Last Updated on June 4, 2020 by Valinda Riggins Nwadike, MD, MPH
High school is tough enough as it is – a dysfunctional right of passage, if you will – then couple that with contracting a taboo infection, and it’s no wonder so many teens find themselves struggling to build confidence or an identity not already embroiled in socially delegated stigma.
I was one of those teens, who, at 16 years old with a new genital herpes infection, had nowhere to turn and found myself everywhere from drugs to contemplating suicide.
This teen’s story, however, is different. With the advent of the internet (I’m not that old, but resources like The STI Project didn’t abound 15 years ago) and a little bit of Googling, at the very least, newly diagnosed folks no longer have to overcome misconceptions alone.
This interview was submitted anonymously via the contact form and is an example of how access to resources and external support can be the difference between life and the ability to move beyond inaccurate information to being mired in stigma for years.
Thanks so much, interviewee, for your submission and your bravery.
1. How old are you?
2. What do you do for a living?
I’m a sophomore in high school.
3. What STI/STD do you have/have you had?
Herpes type 2 – HSV2.
4. How long have you had or known you have an STI/STD?
I knew once I had a outbreak. Diagnosed today.
5. Do you know how you contracted this STI/STD?
No. I am, literally, in shock. I have had sex with two people. Both virgins.
I guess that’s what happen when you trust someone. It couldn’t be my boyfriend now. It must have been my ex.
6. How has your life changed since you contracted an STI/STD?
Believe it or not, I have such a better outlook on life now. I appreciate everyday I have. At first, I was positive my life was over, but now I know that this isn’t the end of the world.
7. Do the people who know you have an STI/STD treat you differently than they treated you before they knew?
Only three people know I have herpes: my mom, my doctor, and my boyfriend. None of them treat me differently.
I’ve been with my boyfriend for a year, and I love him more than anyone. He’s the most amazing person I have ever met. He was the very first person to know anything. He treats me exactly the same and has been my biggest supporter. I don’t know how I would go through this without him. I don’t want him to get it, though, because, although it doesn’t ruin your life, it definitely has a large impact on it.
8. Are you currently under treatment for your STI/STD? If so, please share whether you have explored prescription medication, over-the-counter medication, or holistic and natural approaches.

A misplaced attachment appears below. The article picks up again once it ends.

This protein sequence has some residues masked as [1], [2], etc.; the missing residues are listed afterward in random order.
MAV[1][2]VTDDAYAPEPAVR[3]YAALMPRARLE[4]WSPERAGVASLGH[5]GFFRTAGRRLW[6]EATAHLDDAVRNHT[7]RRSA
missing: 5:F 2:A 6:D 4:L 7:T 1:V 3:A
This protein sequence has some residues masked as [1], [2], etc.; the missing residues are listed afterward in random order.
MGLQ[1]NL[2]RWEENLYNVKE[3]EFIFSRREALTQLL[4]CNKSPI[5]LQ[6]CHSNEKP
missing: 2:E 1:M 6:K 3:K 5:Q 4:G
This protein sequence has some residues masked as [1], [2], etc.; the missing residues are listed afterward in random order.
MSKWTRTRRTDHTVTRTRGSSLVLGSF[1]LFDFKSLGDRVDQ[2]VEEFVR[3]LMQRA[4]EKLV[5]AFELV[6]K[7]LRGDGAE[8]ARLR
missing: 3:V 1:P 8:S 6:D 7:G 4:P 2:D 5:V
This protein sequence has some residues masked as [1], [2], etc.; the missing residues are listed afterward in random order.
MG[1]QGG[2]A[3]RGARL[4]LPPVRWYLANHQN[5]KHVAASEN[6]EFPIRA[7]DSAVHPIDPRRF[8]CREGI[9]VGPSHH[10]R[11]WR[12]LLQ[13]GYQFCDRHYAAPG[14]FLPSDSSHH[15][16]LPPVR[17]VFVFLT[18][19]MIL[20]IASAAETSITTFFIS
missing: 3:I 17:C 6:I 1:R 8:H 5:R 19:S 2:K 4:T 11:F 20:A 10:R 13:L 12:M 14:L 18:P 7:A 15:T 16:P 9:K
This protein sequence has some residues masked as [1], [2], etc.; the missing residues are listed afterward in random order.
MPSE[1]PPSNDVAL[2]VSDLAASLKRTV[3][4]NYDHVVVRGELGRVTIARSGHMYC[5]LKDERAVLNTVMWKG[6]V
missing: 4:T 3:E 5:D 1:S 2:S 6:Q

My outbreak just ended, so I’m no longer on medication. However, when I was, I was prescribed Valtrex. Within 4 days, everything cleared up. I have a refillable prescription.
9. Has having an STI/STD hindered past relationships?
I am still with my boyfriend, and it hasn’t had any affect.
10. Do you have a significant other? If so, how has this STI/STD affected your partner?
Yes. He’s my best friend and is still attracted to me, which blew my mind – how he still wanted to be with me, to touch me, and loves me for me.
True love can happen at 15 years old.
I actually wrote him a long, long, long letter after we found out just telling him how much everything he has done means to me.
11. Have you been sexually active with someone since contracting an STI/STD whom you did not tell you had an STI/STD?
12. How have you changed as a result of contracting an STI/STD?
I’m so much more grateful for life and much more careful.
You think, ‘Oh, it’ll never happen to me,’ but it does. Be careful.
13. Why are you choosing to participate in this interview and/or is there anything else you would like to share with us?
I’m only 15. Not many 15-year-olds would want to share this kind of stuff.
I have a lot of friends, but this is something I can’t talk about to them. I need to get my feelings out there. I want to hear about people’s experiences.
I want to help people with my condition cope. It’s not the end of the world. It’s just the start of a much different one.
Can you relate to this interviewee? Did it help you to read someone else’s story? Have you experienced something similar or do you have some feedback to share with this individual? Share your thoughts in the comments section below!